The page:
The Morass, Part III

So now it’s time to start dealing with Wittgenstein. Anything I say here will be controversial so I might as well say what I really think as clearly as possible without hedging. Some of that will possibly be extremely controversial. I’ll try to delineate clearly between relatively factual matters and my own opinions. With this post I will make an exception to my standard practice and try to be somewhat scholarly, first noting books and links which can form a mini-bibliography and then referring to these right in the text rather that doing footnotes.

Here’s a brief bibliography:

Hartnack, Justus, Wittgenstein and Modern Philosophy, translated by Maurice Cranston, Doubleday Anchor 1965. This is still obtainable on Amazon at a reasonable price. However, although pretty clearly written as philosophy goes, it is helpful to be in the “zone” while reading it. (See quote below from an Amazon review.)

Monk, Ray, Ludwig Wittgenstein: The Duty of Genius, Penguin, 1990. The definitive biography so far. Read if you are getting serious and have the time. Monk tries to close the gap between Wittgenstein’s image as a celebrity and his philosophy.

Edmonds, David and Eidinow, John, Wittgenstein’s Poker, Harper Collings, 2001. If you read only one book, I recommend this. It is well written, fascinating and very informative about history and character. It recounts the only meeting between Wittgenstein and Popper, a ten minute argument during which Wittgenstein either threatened or didn’t threaten Popper with a fireplace poker, but did walk out of the meeting in a towering rage or maybe only bored with the proceedings.

Magee, Bryan, Confessions of a Philosopher: A Journey through Western Philosophy, Random House, 1997. Magee taught philosophy at Oxford and elsewhere. He was an MP and prominent TV broadcaster. Magee disagrees with modern philosophy’s emphasis on language, (I disagree with him on this). I do agree with what Magee has to say about Wittgenstein’s Tractatus though maybe things aren’t quite as clear-cut as he contends.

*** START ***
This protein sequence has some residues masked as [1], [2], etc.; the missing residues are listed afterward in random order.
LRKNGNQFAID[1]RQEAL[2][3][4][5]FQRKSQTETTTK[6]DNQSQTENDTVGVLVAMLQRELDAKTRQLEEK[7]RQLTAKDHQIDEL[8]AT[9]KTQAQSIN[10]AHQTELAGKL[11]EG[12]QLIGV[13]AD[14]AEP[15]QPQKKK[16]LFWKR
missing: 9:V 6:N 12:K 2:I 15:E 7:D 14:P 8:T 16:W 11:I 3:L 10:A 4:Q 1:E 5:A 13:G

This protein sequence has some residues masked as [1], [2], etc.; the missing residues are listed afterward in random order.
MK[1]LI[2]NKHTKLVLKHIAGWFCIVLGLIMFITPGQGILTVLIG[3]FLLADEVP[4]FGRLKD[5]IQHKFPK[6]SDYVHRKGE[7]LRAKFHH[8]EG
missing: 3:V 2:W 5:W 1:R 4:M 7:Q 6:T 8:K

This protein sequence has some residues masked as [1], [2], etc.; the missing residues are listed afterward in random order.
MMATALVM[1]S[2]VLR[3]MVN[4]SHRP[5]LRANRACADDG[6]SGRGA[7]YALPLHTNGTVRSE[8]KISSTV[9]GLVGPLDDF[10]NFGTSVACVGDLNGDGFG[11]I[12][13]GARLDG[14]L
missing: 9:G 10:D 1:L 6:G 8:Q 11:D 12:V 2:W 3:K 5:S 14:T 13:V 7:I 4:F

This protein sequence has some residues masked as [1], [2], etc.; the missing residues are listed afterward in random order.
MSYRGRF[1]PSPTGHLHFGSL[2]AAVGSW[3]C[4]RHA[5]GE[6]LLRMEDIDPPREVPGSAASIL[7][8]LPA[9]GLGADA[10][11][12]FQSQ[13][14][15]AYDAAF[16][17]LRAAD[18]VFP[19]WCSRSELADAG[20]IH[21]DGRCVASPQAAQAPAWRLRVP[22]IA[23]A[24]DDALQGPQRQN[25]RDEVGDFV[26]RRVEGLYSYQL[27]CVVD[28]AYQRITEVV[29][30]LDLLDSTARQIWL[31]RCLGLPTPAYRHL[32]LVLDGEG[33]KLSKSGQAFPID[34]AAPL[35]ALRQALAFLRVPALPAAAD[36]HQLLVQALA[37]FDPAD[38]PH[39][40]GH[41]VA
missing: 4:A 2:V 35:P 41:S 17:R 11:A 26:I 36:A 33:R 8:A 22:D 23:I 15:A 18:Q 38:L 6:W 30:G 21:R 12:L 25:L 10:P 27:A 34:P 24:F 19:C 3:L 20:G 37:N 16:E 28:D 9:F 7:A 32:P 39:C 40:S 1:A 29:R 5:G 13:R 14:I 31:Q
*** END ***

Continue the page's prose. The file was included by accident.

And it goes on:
I happen to own these four books.

Wikipedia, Wittgenstein. Highly recommended.

Was W right? http://opinionator.blogs.nytimes.com/2013/03/03/was-wittgenstein-right/ . A philosophy professor contends that Wittgenstein has made traditional philosophy a pointless pursuit in this day and age. This is from the NY Times commentary section about philosophy called “the Stone.”

meadowreader. A review of Hartnack in Amazon.

“I read the first edition of the book (Anchor paperback, 1965), and I concur with the other reviewer that it is a first-rate brief introduction to Wittgenstein’s work.

“The short biographical introduction has a big problem, however. About LW’s service in WWI, Hartnack writes, ‘At the outbreak of the first World War he enlisted in the Austrian army, was trained to be an officer, but was taken prisoner by the Italians at the time of the Austrian debacle.’ That makes it sound like LW took the officer route, was quickly captured, then sat out the war. Well, as they say, that could hardly be further from the truth.

“According to Martin Gilbert’s, ‘The First World War,” LW won the Silver Medal for Valour Second Class as a lance corporal, ‘a rare honor for someone of such a low rank.’ This was in June of 1916, on the Eastern Front. In July 1917, he won the Silver Medal for Valour as an artillery observer, directing the guns under ‘heavy fire,’ again against the Russians. In June 1918 he was recommended for Austria’s highest award, the Gold Medal for Valour, for ‘exceptionally courageous behavior,’ this time in a fierce artillery and machinegun duel with the British, in which his ‘heroism won the total admiration of the troops.’ Wittgenstein was not captured until November of 1918, at the virtual end of the war.

“And, incredibly, it was during these years of combat that he wrote the ‘Tractatus,’ delivering the manuscript to [Bertrand] Russell at the end of the war.”  End meadowreader.